Tesla Will Spend $9-12 Billion Building Gigafactories in 2021-2022

Tesla reported in its 10Q filing that their capital expenditures will be in the high end of $2.5 to $3.5 billion in 2020 and will increase to $4.5 to $6.0 billion in each of the next two fiscal years.

Tesla will start building a new factory in for semi-truck and the Roadster. This would be Tesla’s fifth car factory and it will be in a TBD location in the United States.

Elon Musk has tweeted that Tesla could start a new factory in India in 2021.

Written By Brian Wang, Nextbigfuture.com (Brian owns shares of Tesla)

12 thoughts on “Tesla Will Spend $9-12 Billion Building Gigafactories in 2021-2022”

  1. It seems to me the fit and finish of the Tesla is often sub-par. Maybe Elon wants to knock the doors down with market share, but his underlying goal is to eliminate petrocars. It might make a lot of sense to lease his battery tech to existing car companies so you could buy a Buick that performs like a Model 3.

    Again though, market share. We all know that if Elon keeps this up, other car companies will go bankrupt. Once the CyberTruck is unleashed, Ford is destroyed. So maybe he's planning on collapsing Ford and then buying it all up as junk bonds. He would own Ford, and could then put his tech into the F-150. As far as gas guzzlers go, the F-150 is the premium truck. Musk it up a bit and it's a winner.

    We'll know it's his secret evil plan when he starts building a battery factory near Detroit. Or then again maybe not. Tech giants have no patience with workers unions. There are car factories outside Detroit.

    Maybe one of his emerging industries he can invent is the ability to take any existing car and remake the whole thing in a gigafactory. Scan in an F-150, replace all the guts with Tesla gear, and the gigafactory reconfigures itself to make brand new Tesla F-150's since it bought out Ford. Why not?

  2. Well, so far it seems that it is more cost effective to make custom production lines for EVs, at least when it comes to cars. My guess is that it is also true for electric semis…

    Also, please noet that Tesla has allready designed a brand new semi, so they would not want to use the cab from another existing semi…

  3. I agree that this would be a good idea. LiFePO4 cells have excellent cycle stability and are cheaper per kWh. Makes no sense to go for more expensive and less suitable cells.

    I don't know if Tesla has committed to making LiFePO4 cells at their new battery production lines or if they are just planning on buying LiFePO4 cells from CATL and LG (?). Time will tell.

  4. I worked in a Freightliner class 8 truck plant in Cleveland, NC. Those things are big, and battery ones will be even heavier than the 10,000 pounds current sleeper designs come in at. An existing automotive plant would require a lot of changes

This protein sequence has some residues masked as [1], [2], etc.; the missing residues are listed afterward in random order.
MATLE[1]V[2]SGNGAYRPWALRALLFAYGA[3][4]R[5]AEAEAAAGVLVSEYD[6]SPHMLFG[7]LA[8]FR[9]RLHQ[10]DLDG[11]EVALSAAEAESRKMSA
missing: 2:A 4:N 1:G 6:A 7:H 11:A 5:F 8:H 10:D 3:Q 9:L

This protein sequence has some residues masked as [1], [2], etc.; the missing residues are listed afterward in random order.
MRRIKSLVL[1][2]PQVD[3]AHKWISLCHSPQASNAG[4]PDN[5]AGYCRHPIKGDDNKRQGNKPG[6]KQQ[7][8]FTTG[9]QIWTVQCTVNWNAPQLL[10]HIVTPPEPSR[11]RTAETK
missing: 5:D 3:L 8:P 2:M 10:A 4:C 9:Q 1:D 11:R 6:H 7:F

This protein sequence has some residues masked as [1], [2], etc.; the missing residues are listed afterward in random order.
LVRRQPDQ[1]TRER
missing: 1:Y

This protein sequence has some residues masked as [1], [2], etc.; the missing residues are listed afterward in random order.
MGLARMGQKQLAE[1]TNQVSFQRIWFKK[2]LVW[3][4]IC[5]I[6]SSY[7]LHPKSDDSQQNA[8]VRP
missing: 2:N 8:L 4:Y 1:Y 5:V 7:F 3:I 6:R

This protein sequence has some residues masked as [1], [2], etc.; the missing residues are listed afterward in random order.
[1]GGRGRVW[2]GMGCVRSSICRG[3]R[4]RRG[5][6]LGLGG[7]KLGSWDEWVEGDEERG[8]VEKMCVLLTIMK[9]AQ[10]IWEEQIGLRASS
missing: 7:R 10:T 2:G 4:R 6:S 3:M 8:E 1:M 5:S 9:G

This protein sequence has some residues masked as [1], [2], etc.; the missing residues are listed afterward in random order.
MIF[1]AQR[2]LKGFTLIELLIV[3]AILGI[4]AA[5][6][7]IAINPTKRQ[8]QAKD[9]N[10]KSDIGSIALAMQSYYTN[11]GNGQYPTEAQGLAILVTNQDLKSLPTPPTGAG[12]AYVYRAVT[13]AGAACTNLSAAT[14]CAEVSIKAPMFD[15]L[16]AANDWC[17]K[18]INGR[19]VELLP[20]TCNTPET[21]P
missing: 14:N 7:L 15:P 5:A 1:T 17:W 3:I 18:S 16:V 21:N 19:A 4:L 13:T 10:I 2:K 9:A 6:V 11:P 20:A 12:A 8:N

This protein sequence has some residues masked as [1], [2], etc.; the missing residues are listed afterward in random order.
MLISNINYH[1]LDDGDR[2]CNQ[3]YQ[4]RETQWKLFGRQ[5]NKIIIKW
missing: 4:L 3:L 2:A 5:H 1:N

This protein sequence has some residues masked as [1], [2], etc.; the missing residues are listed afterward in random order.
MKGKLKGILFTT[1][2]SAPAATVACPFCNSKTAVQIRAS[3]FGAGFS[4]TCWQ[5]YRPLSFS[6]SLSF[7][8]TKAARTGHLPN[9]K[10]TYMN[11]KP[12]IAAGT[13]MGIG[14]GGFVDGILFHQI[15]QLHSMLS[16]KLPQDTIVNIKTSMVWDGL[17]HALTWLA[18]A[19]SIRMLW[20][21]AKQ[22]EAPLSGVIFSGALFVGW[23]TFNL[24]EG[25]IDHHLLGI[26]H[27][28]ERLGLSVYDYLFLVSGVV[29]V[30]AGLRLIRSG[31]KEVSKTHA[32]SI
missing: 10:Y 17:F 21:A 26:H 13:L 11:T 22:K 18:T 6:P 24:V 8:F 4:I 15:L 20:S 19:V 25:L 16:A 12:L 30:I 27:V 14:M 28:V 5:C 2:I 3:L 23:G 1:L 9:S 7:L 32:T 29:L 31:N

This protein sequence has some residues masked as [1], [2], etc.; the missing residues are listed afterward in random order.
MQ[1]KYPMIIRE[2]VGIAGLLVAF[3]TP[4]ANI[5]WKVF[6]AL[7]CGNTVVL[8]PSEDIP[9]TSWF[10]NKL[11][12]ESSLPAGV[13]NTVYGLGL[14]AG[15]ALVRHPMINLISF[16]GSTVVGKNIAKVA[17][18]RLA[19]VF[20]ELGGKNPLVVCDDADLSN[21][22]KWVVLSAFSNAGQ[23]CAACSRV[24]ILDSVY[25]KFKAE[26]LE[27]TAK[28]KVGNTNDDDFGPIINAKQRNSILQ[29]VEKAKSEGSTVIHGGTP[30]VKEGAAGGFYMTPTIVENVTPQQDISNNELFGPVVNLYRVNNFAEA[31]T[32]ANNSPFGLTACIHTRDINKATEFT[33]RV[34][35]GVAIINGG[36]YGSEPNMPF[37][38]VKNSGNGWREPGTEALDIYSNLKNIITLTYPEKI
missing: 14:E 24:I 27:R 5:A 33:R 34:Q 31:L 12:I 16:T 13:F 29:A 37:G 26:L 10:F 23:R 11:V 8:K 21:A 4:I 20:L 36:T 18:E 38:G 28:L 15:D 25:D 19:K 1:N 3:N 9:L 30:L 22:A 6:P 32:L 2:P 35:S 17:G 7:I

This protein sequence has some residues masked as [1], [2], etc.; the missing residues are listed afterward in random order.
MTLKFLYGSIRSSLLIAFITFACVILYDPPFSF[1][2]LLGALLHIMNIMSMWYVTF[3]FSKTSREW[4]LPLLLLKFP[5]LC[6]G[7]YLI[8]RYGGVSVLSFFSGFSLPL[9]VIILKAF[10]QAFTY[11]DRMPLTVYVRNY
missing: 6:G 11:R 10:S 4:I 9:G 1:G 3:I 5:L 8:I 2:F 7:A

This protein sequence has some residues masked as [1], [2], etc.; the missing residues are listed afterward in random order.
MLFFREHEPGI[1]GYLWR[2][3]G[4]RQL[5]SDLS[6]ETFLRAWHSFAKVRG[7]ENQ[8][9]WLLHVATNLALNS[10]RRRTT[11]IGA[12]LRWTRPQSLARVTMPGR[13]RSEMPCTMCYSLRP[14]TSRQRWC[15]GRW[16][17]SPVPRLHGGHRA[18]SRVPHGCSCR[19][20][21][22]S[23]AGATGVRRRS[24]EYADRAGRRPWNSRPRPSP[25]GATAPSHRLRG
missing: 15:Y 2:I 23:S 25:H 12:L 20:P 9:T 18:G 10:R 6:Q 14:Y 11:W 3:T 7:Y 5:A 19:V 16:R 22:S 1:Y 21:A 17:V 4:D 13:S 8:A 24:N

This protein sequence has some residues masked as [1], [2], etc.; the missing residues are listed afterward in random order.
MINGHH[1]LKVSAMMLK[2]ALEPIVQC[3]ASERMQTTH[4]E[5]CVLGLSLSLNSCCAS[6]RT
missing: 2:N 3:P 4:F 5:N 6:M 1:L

They should try to buy that plant from Freightliner. It's underutilized(runs 1 shift) since they sent most production to the Saltillo, Mexico plant, and laid me off. Likely, the existing aluminum body cab line could be used without modification. They already build cab-over designs there, as well as the more common hooded models.

  5. I suspect power walls will shift to LiFePO4 cells, or some non-lithium chemistry, maybe sodium ion. It's silly to use more expensive high energy density cells for static applications. The cells will likely become larger than the new big cells that were recently announced, with a similar tabless design.

  6. I suspect the Fremont factory will be used for development, and battery manufacture, high productivity per worker activities, or maybe closed altogether. It's just too expensive to employ people in California, thanks to government by socialists.
    The writing is on the wall that Musk is likely to move himself. That's what all the not owning things is about.
    He should bail before Kalifornia decides it owns part of his income for ten years after he leaves. On second thought, the US supreme court would likely nix that.

  7. I predict they will not be able to make enough batteries for at least a decade, or maybe two decades. Demand for vehicles, and static storage products will have to be controlled by keeping prices higher than the otherwise would be.

  8. "Tesla will start building a new factory in for semi-truck and the Roadster. "

    More likely Tesla hasn't decided which existing or under construction factory they will be built at.

  9. Big difference in plans depending upon understanding O'Neill. Factories in Space, or on Earth. Batteries, or H/Space Solar. Launch, or lunar resources. For fuel, glass and metal. Forget Mars.

  10. I think a lot of that money is going to be used for battery factories. Note, though, that even 6 billion USD per year is not sufficient to reach 3 TWh of battery production by 2030. For that you would need (if the promises of battery day are fulfilled) about 10-15 billion per year.

    On a side note, I'd like to point out that Tesla power walls are *way* to expensive for general adoption. They still cost about 500 USD per kWh, and the power electronics is another few *thousand* USD. Tesla needs to come to volume production, take a cut of any power savings and lower the end user capital spending radically. Say, 100 USD per kWh and two thousand dollars for the power electronics. But this all hinges on scaling battery production….

  11. Same here. The semi prototypes were built there, and the Fremont plant is totally underutilized. It only makes sense to use existing facilities.

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